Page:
Labour MP Jon Cruddas has argued that “there is a problem” in Keir Starmer getting elected on a platform of ten pledges and “then subsequently being seen to be ripping them up” and that the Labour leader risks accusations of “inauthenticity”.
In a wide-ranging interview to be published in full later, the outgoing Labour MP for Dagenham and Rainham shared his views on the Labour Party, its position on the economy and the “bigger argument” that he feels the party needs to be making.
Cruddas compared the party leader to former Labour Prime Minister Tony Blair, telling LabourList: “Blair was never anything other than very clear about who he was and what he stood for and what his agenda was throughout… He didn’t face the charge of being elected as one thing and then trying to win the election as another.”
Starmer has faced criticism recently over comments made in TV and radio appearances suggesting that the Labour leader is not pursuing the ten pledges.
“There is this massive pivot that has occurred here that Blair never did,” Cruddas said. “And I think there is a problem, right, in getting elected on ten pledges and then subsequently being seen to be ripping them up – because there is a charge of inauthenticity that goes along with it.”
He argued that the Labour leader needed to “make a bigger argument” about the economy and “your approach and how you’re going to create new approaches to all of the elements of those ten pledges”.
He added: “You need to explain and go through in more detail why you’re sort of transitioning from those positions to new ones because, you could argue things have moved on or whatever – simply saying you’re getting rid of them without putting in place your alternative vision is a dangerous place to be.”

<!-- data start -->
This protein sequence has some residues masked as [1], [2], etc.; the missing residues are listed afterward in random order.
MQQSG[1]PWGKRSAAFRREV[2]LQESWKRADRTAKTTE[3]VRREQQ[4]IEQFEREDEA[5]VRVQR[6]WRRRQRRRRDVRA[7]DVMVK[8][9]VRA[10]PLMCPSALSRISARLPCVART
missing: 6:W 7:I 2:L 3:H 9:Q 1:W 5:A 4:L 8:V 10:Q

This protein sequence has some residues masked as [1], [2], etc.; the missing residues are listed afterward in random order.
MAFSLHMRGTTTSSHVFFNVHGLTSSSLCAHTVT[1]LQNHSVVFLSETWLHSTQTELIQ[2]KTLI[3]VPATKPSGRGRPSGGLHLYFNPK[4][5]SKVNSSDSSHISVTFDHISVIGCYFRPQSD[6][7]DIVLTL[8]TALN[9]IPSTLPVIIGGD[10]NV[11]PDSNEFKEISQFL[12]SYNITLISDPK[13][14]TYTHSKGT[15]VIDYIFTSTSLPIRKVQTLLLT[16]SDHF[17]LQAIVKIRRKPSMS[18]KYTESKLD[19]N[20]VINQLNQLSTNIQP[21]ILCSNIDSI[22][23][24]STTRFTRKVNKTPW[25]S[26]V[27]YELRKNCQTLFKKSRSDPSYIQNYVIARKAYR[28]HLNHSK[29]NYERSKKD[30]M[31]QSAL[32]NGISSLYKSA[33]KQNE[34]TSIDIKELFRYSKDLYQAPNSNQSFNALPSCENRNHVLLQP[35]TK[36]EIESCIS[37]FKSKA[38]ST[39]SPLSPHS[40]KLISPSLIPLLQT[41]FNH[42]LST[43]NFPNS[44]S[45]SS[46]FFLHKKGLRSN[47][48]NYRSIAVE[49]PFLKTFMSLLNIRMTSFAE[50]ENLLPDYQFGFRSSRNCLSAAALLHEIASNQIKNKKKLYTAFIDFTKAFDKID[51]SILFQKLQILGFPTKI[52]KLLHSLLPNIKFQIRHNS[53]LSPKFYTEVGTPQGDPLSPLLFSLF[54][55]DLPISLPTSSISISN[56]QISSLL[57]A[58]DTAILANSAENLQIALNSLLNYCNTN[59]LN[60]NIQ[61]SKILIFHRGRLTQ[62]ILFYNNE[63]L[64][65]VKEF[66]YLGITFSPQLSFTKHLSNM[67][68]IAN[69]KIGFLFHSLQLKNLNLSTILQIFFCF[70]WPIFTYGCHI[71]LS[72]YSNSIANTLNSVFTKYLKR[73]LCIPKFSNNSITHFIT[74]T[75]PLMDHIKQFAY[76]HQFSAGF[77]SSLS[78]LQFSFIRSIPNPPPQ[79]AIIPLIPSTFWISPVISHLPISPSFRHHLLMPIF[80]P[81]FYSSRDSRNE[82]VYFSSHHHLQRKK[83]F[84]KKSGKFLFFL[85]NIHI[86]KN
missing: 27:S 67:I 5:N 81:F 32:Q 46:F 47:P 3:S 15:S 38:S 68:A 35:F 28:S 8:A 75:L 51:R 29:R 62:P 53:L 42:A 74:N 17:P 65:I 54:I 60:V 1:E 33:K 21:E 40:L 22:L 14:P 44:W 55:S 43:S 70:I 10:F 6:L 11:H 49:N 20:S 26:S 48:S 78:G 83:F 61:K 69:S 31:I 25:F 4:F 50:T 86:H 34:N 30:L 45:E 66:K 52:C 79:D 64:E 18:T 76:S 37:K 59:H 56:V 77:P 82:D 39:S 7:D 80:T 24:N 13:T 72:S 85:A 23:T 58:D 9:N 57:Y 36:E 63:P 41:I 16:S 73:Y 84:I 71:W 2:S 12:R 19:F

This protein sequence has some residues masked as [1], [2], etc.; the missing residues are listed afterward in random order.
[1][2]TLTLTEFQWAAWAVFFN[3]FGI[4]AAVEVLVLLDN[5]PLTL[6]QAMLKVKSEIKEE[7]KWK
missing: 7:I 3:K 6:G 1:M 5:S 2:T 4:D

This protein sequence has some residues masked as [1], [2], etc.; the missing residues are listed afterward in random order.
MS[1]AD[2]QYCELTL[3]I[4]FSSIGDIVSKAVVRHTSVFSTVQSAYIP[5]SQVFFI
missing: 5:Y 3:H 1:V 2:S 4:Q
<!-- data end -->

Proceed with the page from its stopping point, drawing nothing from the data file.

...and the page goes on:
He said the Labour leader risked being “hit from all sides”, both for “not coming up with enough policy” and people “simply saying you’re being inauthentic”, describing that as being “quite a vulnerable position to be in”.
Starmer delivered a major speech on the economy at the start of last week. Cruddas told LabourList that he thought this could be “the beginning of something quite significant in terms of his economic framework”, which he said was “noticeably different from what’s gone before”.
“It was almost a return to a sort of post-war corporatism, which is very, very interesting if that’s where they’re going,” the Labour backbencher said. “If that’s where he’s going that’s really welcome because that could get away from these charges of simply jettisoning those ten pledges.”
He added: “That could be the way to resolve this tension between those ten pledges and not coming up with an alternative – because that alternative could be robust and very radical.”
Asked during a BBC Radio 4 interview last week whether “there are things that you promised when you ran for leader that because of changed circumstances you are now not promising”, Starmer told listeners: “Yes, the financial situation has changed. The debt situation has changed.”
His comments followed an interview by Rachel Reeves the same week, during which the Shadow Chancellor said that the commitment from Labour in 2019 to nationalise rail, energy and water “just doesn’t stack up against our fiscal rules”.
Following the interview, a Labour Party spokesperson clarified: “We are pragmatic about public ownership as long as it sits within our fiscal rules – a point Rachel was underlining in the interview by referencing this framework. For example, we know there is a positive role for rail in public ownership.”